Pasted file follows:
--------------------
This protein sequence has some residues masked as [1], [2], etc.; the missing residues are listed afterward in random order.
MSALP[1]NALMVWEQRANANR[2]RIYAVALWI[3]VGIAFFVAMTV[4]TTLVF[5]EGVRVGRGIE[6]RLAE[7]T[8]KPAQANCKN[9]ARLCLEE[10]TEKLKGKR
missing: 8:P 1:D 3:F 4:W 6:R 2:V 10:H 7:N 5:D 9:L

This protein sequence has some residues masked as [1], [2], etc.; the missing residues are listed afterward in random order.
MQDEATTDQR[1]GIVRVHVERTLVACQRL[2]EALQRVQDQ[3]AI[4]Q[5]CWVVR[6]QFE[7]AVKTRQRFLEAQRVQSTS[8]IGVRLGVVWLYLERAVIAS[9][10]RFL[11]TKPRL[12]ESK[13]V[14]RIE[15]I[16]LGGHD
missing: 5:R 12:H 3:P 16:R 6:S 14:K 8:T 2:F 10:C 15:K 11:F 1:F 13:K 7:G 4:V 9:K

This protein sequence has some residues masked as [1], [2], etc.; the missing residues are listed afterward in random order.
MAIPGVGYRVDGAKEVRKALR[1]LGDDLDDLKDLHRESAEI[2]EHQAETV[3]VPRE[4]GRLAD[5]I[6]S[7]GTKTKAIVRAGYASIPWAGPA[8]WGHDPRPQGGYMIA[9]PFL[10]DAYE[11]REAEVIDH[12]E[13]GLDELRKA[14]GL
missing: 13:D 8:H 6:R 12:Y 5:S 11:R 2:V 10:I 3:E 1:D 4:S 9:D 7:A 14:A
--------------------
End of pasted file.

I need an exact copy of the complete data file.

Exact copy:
This protein sequence has some residues masked as [1], [2], etc.; the missing residues are listed afterward in random order.
MSALP[1]NALMVWEQRANANR[2]RIYAVALWI[3]VGIAFFVAMTV[4]TTLVF[5]EGVRVGRGIE[6]RLAE[7]T[8]KPAQANCKN[9]ARLCLEE[10]TEKLKGKR
missing: 8:P 1:D 3:F 4:W 6:R 2:V 10:H 7:N 5:D 9:L

This protein sequence has some residues masked as [1], [2], etc.; the missing residues are listed afterward in random order.
MQDEATTDQR[1]GIVRVHVERTLVACQRL[2]EALQRVQDQ[3]AI[4]Q[5]CWVVR[6]QFE[7]AVKTRQRFLEAQRVQSTS[8]IGVRLGVVWLYLERAVIAS[9][10]RFL[11]TKPRL[12]ESK[13]V[14]RIE[15]I[16]LGGHD
missing: 5:R 12:H 3:P 16:R 6:S 14:K 8:T 2:F 10:C 15:K 11:F 1:F 13:K 7:G 4:V 9:K

This protein sequence has some residues masked as [1], [2], etc.; the missing residues are listed afterward in random order.
MAIPGVGYRVDGAKEVRKALR[1]LGDDLDDLKDLHRESAEI[2]EHQAETV[3]VPRE[4]GRLAD[5]I[6]S[7]GTKTKAIVRAGYASIPWAGPA[8]WGHDPRPQGGYMIA[9]PFL[10]DAYE[11]REAEVIDH[12]E[13]GLDELRKA[14]GL
missing: 13:D 8:H 6:R 12:Y 5:S 11:R 2:V 10:I 3:E 1:D 4:S 9:D 7:A 14:A